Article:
Rome, Italy, 15-19 March 2005




1. The earthquake and subsequent tsunamis that swept across the Indian Ocean on 26 December 2004 will be remembered as one of the worst human tragedies in history. These natural disasters took more than 200,000 lives and shattered the livelihoods of some five million people in Southeast Asia and East Africa. Parts of Bangladesh, India, Indonesia, Kenya, Madagascar, Malaysia, Maldives, Myanmar, Seychelles, Somalia, Sri Lanka, United Republic of Tanzania, Thailand and Yemen were affected.

2. The international community has responded with an unprecedented outpouring of public and private donations for disaster relief. The United Nations estimates that a total of US$6.3 billion has been pledged, committed or contributed, of which nearly US$1 billion is in response to the Flash Appeal launched by the United Nations on 6 January 2005. The Flash Appeal reflects the efforts of some 40 United Nations agencies and non-governmental organizations (NGOs) to plan and implement a strategic, efficient and coordinated emergency relief response for the initial six month period. The sectors covered by the appeal include coordination, food, health, water and sanitation, shelter, education, economic recovery and infrastructure, agriculture, environment, and protection and human rights, among others.

FAO’s overall response to date

3. Within a week of the disaster, FAO committed US$ 1.5 million of its own funds for needs assessments and recovery support in Indonesia, the Maldives, Sri Lanka and Thailand. As part of the UN Flash Appeal, it called for an additional US$26.5 million to support recovery efforts in the most severely affected countries -- Indonesia, the Maldives, Myanmar, Seychelles, Somalia and Sri Lanka, and US$2.5 million for regional activities in partnership with the United Nations Development Programme (UNDP) and the United Nations Environment Programme (UNEP).

4. The majority of people affected by the disaster had agriculture- and fisheries-based livelihoods or were employed in associated enterprises. Using its own and donor committed funds, FAO rapidly fielded expertise to assess the damage and losses to agriculture and fisheries and to assist the governments in the planning and coordination of early recovery in these sectors. More recently, FAO has fielded staff and consultants for similar assistance in the forest sector. In all, the Organization has deployed several staff members and over 70 international and regional experts in various areas of expertise to assist affected countries. It has recruited emergency coordinators for Indonesia, Maldives and Sri Lanka and a regional coordinator to provide necessary coordination within FAO and with the country and key players. FAO is also providing direct assistance to farmers and fishers in the form of boat repair kits and engine parts for fishing boats, fishing nets and other gear, seeds and farming tools, and repair of irrigation and drainage infrastructure, among other things. FAO’s role in delivery of inputs is particularly important in the case of specialized equipment and in affected areas not adequately served by others.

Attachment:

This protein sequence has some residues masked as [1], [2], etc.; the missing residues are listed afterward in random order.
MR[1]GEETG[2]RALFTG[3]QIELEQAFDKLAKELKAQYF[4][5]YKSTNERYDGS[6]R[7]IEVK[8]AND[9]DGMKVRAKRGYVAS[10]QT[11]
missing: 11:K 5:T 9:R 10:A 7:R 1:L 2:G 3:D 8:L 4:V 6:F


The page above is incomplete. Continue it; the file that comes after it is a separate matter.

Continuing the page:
5. It has become apparent that FAO’s main comparative advantage and most essential role in rehabilitation efforts, as perceived by many affected countries, partners and donors, is in providing technical guidance, technical specifications and coordination in the areas of fisheries, agriculture and forestry and its related cross-cutting programmes (nutrition, land tenure, etc.). Coordination among actors within countries is crucial, as the unprecedented level of donations and number of actors poses a serious risk of oversupply and inappropriate and fragmented assistance for recovery. FAO is also working to enhance cooperation, coordination and communication at regional level. In early March, FAO’s Regional Office for Asia and the Pacific organized two workshops on regional coordination in the tsunami response in the fisheries and forest sectors (see below). At the international level, FAO supports a coordinated approach through participation in the UN Flash Appeal. FAO has also held two briefings at Headquarters for Permanent Representatives to FAO of affected and donor countries.

6. FAO is also playing a role in information collection and dissemination. It maintains a website that provides continually updated information on FAO’s analysis of the evolving situation and response ( Linked to this, are FAO’s three technical tsunami websites – for agriculture, fisheries and forestry, which provide more detailed information.

7. FAO has also prepared a Tsunami Atlas, which includes satellite images, topographic and thematic maps and statistics ( The FAO Tsunami Atlas is well advanced for Indonesia and Sri Lanka and work is under way for the other affected countries.

8. In order to ensure that its tsunami response is internally well coordinated, FAO has set up two task forces, at technical and management level, consisting of all relevant departments of the Organization. These meet on a regular basis. Weekly conference calls are held between Headquarters and FAO Representations in Indonesia, the Maldives and Sri Lanka and with the Regional Office for Asia and the Pacific in Bangkok. In addition, an interdepartmental technical group has been formed to facilitate a coordinated approach to integrated coastal area management.